Summary Of Whitehead's Zone One

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In his book, Zone One, Colson Whitehead describes the world after a tragic plague. During this plague many people are left either dead or trying to survive. The infected are turned to skels or stragglers. Skels are vicious and dangerous because they attack human beings, while stragglers are less likely to attack because they are motionless and repetitive. Human beings that survive are traumatized and suffer through Post-Apocalyptic Stress Disorder (PASD). The novel is delivered through the life events of Mark Spitz, who sees himself as a mediocre person. Spitz is not a typical hero who fends for anyone, but neither is he a heartless individual. In the span of three days the author deliberately uses his character’s memories to relive through…show more content…
Through Spitz’s past life events, Whitehead infers that humans had to uphold repetitive life expectations. As Spitz remembers his past life, he acknowledges that his uncle’s way of living was one he wanted to mimic. “All he was truly sure of was that he wanted to live in a city gadget, something well-shocked and white-walled, equipped with rotating beauties. His uncle’s apartment resembled the future, a brand of manhood waiting on the other side of the river” (8). This shows that there are certain lifestyles people want to copy because they promise materialistic objects that are perceived as luxuries. Spitz was baffled by his Uncle Lloyd’s apartment and was determined to own one similar because it was filled with materials he did not own growing up. Whitehead demonstrates that living in a materialistic society makes people remain in a cycle of repetition. The constant cycle that leads people into wanting a life that has already been done by many. If people want to live with a consumerist mentality, they have to follow the steps in order to triumph in what goal they have set for themselves. These steps could be going to college or learning a vocational skill. Regardless of what the goal is, people will always feel stuck. The author suggests that there is a phase in life that requires a person to take on a job that will…show more content…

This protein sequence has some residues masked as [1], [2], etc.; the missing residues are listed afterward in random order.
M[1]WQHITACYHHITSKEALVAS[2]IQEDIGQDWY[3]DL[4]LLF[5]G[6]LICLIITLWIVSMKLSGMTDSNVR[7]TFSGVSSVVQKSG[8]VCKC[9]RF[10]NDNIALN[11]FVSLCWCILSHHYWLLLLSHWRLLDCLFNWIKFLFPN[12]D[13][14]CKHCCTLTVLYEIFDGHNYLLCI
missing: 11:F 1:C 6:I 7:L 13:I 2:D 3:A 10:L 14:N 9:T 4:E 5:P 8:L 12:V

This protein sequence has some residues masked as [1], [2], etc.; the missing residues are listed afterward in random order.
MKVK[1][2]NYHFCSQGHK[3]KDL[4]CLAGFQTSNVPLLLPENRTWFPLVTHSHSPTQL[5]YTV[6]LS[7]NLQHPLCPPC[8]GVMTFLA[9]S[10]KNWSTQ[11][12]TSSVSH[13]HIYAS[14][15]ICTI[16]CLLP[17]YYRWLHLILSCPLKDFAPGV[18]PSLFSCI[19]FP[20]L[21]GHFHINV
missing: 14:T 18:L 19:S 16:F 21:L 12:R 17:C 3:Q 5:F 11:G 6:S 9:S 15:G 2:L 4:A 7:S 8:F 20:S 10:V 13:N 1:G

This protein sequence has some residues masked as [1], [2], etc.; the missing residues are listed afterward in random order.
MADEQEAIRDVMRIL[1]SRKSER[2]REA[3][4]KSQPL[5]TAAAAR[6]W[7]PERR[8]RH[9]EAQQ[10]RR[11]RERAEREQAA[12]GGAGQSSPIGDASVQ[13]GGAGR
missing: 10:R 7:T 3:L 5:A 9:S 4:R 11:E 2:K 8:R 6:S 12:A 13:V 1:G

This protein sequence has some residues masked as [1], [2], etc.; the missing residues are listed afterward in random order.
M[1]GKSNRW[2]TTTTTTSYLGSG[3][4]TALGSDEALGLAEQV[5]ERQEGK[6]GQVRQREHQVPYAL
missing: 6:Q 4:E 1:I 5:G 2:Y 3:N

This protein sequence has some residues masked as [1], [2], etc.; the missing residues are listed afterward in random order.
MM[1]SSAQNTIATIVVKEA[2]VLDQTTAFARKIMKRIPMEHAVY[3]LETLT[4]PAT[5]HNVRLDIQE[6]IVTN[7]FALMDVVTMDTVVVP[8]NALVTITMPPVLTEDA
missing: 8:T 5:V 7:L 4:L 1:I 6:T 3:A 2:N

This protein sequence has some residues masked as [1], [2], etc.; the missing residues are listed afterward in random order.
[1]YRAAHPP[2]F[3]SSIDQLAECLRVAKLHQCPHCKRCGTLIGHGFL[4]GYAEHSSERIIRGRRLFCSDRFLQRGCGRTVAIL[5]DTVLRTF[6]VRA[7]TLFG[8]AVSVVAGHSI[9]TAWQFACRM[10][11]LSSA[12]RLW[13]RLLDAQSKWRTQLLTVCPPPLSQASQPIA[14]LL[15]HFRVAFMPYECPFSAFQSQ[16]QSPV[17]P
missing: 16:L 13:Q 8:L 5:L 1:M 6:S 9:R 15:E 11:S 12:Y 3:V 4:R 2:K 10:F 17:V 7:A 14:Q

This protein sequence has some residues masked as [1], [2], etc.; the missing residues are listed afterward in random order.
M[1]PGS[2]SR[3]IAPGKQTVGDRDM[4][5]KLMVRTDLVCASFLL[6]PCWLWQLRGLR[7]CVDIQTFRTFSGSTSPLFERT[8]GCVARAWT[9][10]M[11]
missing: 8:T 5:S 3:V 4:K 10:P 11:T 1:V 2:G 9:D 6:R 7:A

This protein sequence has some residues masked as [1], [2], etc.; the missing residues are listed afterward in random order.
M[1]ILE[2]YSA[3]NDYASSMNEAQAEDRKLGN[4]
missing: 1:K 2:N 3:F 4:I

Typically a family follows a set routine, in hopes of being perceived as normal in the eyes of society. When Mark Spitz remembers his family he recalls them posing in the same location, while maintaining the same composition. Spitz mentions that he would not smile for every photo, but all photoshoots would lead to their family reunions (3). Through their annual family portraits and reunions, Mark Spitz’s family portrays a repetitive sequence. This acknowledges that Mark Spitz has grown accustomed to attending the same family events, that he no longer elicits joy from taking part in them. Mark Spitz feels partly forced to participate in family events because it will make his parents happy. The author tries to evaluate that going with the status quo is important to living a normal life in society. Like stragglers frozen in a state of peace and comfort, Spitz feels that by not objecting to traditional family roles he will maintain a passive lifestyle. A way of life that will not cause him any troubles or constant threat to his way of being. When a person does not object to anything they are told to do, then they will not go against the normality’s of

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